Property cooling measure not going away

Yet. For now, as long as global circumstances continue to destabilise, growth slows and home prices remain high, the local government is unlikely to loosen the noose on the property market and the property cooling measures look set to stay.

Thomson Impressions2Property analysts say only a drastic and sudden market plunge will move the authorities into action as they focus their energy into repositioning Singapore as research and development investment-worthy. Though a complete reversal of the sudden market boom between 2008 and 2013 seems unlikely, the property cooling measures rolled out by the government over the past few years have effected a slow and gradual decline in property prices.

More households are saving up for their first home or to invest in a second, and putting away less for research, education, entrepreneurship and development. And as high home prices also mean higher wage expectations and thus higher labour costs, the high property prices here may be detrimental to Singapore’s overall growth over the next few years. In the near future, it seems unlikely that the property cooling measures will be lifted, until such time when a balance between national growth, competitiveness and housing needs is struck. Or till a sudden fall in property prices. Would a prolonged period of suppressed property market be any less damaging to the local economy?

Completed private home prices fall further

Completed resale private non-landed property prices have dipped further in May, following a slight increase the month before. The muted sales could have also been a reflex response to the recent Brexit vote though in the long term, property analysts are not expecting the fallout to be too drastic.

FulcrumPrice decline of apartments in the central region were the lowest, with prices falling only 0.5 per cent last month, almost evening out with the 0.4 per cent rise in April. Properties here have the location advantage and will be unlikely to see a sudden price depression anytime soon. Astute buyers are however still out for the hunt and are likely to look towards properties in this areas for good deals. In the current market, buyers who lack holding power may find themselves having to let go of their properties within a time period, and may be more open to price negotiations.

As more new properties were launched in the last couple of months, activity from this segment may have also stimulated the resale private property sector and the spillover effect of positive market sentiments could have caused a slight blip in April’s price rise. Small apartments below 506 sq ft saw the steepest fall of 1.1 per cent as competition in the rental market heats up and prices continue to fall with high supply against lower demand.

 

The true value of Hong Kong homes?

Property prices in Hong Kong are at a record high, and there are no signs of it letting up anytime soon. Or does there?

From the number of foreclosures on properties surging to a 5-year high, buyers seem to be struggling to cope with high-interest home loans, almost impossible property prices and a weakening economy. Although a property bubble has yet to occur, cracks in the market seem to be showing as the Hong Kong Monetary Authority (HKMA) points to a growing number of homes whose value are lower than their original price tag.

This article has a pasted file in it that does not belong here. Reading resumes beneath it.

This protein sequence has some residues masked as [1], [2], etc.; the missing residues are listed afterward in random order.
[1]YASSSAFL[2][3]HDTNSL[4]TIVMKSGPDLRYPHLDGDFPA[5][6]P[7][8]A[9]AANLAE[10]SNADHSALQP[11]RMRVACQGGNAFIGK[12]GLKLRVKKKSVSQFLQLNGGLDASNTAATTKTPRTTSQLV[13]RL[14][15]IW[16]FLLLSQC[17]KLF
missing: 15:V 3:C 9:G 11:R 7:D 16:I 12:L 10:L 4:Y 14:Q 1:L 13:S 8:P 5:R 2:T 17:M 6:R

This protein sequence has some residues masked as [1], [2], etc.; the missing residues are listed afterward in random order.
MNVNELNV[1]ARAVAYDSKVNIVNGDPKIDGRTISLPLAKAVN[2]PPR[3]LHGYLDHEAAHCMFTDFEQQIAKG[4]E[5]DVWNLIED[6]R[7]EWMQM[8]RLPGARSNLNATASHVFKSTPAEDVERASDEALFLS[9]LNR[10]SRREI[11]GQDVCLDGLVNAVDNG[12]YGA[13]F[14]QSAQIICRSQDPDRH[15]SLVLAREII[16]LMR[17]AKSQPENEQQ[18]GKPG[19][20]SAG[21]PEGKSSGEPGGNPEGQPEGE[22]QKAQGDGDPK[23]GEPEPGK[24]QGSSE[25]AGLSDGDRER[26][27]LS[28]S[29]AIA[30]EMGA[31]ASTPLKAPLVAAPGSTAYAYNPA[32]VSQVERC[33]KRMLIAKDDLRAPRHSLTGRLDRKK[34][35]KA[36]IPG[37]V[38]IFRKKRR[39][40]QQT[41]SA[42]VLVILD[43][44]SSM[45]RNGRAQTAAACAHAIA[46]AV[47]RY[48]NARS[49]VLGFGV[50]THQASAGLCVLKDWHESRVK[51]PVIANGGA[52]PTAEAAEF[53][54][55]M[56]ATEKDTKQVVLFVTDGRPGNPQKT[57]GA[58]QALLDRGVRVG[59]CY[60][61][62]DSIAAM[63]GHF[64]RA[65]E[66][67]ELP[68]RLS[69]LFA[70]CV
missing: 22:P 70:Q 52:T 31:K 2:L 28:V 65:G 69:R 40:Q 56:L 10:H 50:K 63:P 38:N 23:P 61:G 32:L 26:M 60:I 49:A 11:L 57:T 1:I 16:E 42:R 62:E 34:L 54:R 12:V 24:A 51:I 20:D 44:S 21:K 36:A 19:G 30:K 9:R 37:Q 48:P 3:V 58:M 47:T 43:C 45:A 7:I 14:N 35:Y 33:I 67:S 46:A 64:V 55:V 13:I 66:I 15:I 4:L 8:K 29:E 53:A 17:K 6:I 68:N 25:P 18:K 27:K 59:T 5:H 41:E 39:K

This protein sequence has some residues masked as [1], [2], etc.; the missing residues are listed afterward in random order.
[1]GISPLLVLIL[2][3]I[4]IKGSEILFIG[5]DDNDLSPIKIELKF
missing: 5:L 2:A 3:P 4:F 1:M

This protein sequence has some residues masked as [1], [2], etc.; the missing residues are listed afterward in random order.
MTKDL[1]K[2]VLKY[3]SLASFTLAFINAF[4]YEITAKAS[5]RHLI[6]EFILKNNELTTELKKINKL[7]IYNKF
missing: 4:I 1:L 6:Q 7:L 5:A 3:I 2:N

Park yoho venezia Hong Kong propertyBy the end of 2016’s first quarter, 1,432 homes were already under the foreclosure hammer, and their value – a whooping HK$4.9 million (S$852.5 million). As the Hong Kong government has a strictly-regulated banking system and with 7 rounds of property cooling measures already in place, home buyers and investors have been borrowing from unregulated sources such finance firms and real estate developers, some up to 95 per cent.

Analysts are concerned that the household debt is at 70 per cent and more investors and home owners have been using their properties are collateral for other transactions such as stock trading. As the global and local economy shake, they find themselves in deep hot water. What will the near future hold for Hong Kong’s property market? Is a bubble brewing and is there a danger of the 2008 recession?

 

To buy or not to buy.

That is the question. When rental prices fall and rise according to property prices, which in turn are directed by local economies of scales and indirectly impacted by global economies and general market sentiment, that is often the question home-seekers ask themselves.

In the current market, is it wiser to buy or rent? Under what circumstances should you definitely choose one option over the other? Property analysts advice against renting while speculating on market direction as the uncertainties may not always work in your favour. Instead, the main factor should be whether renting or buying best suits your needs.

KembanganSuitesSingapore may very well be one of the cities in the world where most people own their homes. In many other cosmopolitan cities, rental is a more-than-common way of life. While renting may suit those who are not willing to be tied down by fixed monthly outlays such as mortgages, taxes and condominium maintenance fees, it also means that the money that goes into your rent does not ultimately accumulate into owning the roof over your head. There is also the danger of rental rates being raised and frequent moves.